Lead, cadmium, mercury, and arsenic, often referred to as "heavy metals", are toxic for wildlife, experimental animals, and humans. While experimental animal and human occupational studies with high exposure levels generally support an adverse role for these metals in human reproductive outcomes, information on the effects of low, environmentally-realistic exposure levels of these metals on male reproductive outcomes is limited. We review the literature on effects of exposure to low levels of these metals on measures of male fertility (semen quality and reproductive hormone levels) and provide supporting evidence from experimental and occupational studies. Potentially modifying effects of genetic polymorphisms on these associations are discussed. A brief review of the literature on the effects of three trace metals, copper, manganese, and molybdenum, that are required for human health, yet may also cause adverse reproductive effects, follows. Overall, there were few studies examining the effects of exposure to low levels of these metals on male reproductive health. For all metals, there were several well-designed studies with sufficient populations appropriately adjusted for potential confounders and many of these reported harmful effects. However, many studies lacked sufficient numbers of participants to be able to detect differences in outcomes between exposed and non-exposed individuals, did not clearly identify the source and characteristics of the participants, and did not control for other exposures that could alter or contribute to the outcomes. The evidence for the effects of low exposure was strongest for cadmium, lead, and mercury and less certain for arsenic. The potential modifying effects of genetic polymorphisms has not been fully explored. Additional studies on the reproductive effects of these toxic ubiquitous metals on male reproduction are required to expand the knowledge base and to resolve inconsistencies.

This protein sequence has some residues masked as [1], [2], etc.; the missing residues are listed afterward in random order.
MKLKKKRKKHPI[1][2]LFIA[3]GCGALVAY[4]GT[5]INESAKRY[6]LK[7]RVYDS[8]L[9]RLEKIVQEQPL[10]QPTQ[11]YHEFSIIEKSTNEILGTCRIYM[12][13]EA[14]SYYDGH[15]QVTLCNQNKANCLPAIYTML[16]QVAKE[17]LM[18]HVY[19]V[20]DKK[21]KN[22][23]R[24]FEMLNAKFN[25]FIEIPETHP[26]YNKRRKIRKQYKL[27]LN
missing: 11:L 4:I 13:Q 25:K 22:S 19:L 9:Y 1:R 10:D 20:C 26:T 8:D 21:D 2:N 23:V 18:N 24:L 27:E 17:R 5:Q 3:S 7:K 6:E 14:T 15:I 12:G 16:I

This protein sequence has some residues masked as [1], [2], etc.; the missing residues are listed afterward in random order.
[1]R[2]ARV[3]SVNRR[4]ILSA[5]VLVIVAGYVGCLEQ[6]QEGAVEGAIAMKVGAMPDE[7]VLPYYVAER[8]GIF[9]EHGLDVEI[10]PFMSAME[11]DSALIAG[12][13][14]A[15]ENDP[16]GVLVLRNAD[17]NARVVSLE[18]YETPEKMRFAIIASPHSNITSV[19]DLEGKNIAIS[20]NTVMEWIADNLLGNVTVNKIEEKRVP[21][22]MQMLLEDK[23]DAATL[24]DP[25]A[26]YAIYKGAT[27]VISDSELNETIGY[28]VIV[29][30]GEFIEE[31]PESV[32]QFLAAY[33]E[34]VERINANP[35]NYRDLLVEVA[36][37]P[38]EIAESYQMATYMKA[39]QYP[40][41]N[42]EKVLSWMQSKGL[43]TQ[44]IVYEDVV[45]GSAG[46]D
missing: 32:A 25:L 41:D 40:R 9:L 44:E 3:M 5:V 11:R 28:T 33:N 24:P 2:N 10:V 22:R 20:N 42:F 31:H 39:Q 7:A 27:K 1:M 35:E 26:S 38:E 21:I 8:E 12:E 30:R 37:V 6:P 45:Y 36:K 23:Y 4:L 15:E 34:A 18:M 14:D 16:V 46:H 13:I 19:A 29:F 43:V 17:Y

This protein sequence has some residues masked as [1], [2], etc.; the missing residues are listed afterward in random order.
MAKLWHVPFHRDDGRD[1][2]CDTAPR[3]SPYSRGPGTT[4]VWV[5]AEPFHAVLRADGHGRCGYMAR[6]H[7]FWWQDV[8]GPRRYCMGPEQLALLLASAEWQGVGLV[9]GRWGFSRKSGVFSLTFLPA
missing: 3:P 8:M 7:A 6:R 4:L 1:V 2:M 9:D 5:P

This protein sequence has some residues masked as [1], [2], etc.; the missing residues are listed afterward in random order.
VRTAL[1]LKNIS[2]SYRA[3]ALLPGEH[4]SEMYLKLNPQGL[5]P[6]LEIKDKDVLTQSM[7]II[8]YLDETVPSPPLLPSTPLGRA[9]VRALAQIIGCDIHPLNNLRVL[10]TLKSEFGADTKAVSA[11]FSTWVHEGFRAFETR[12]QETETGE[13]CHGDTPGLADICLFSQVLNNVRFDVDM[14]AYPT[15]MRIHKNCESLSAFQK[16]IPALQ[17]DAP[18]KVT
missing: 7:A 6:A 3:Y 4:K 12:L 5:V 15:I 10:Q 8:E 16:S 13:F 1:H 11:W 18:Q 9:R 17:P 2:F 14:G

Cadmium--a metallohormone?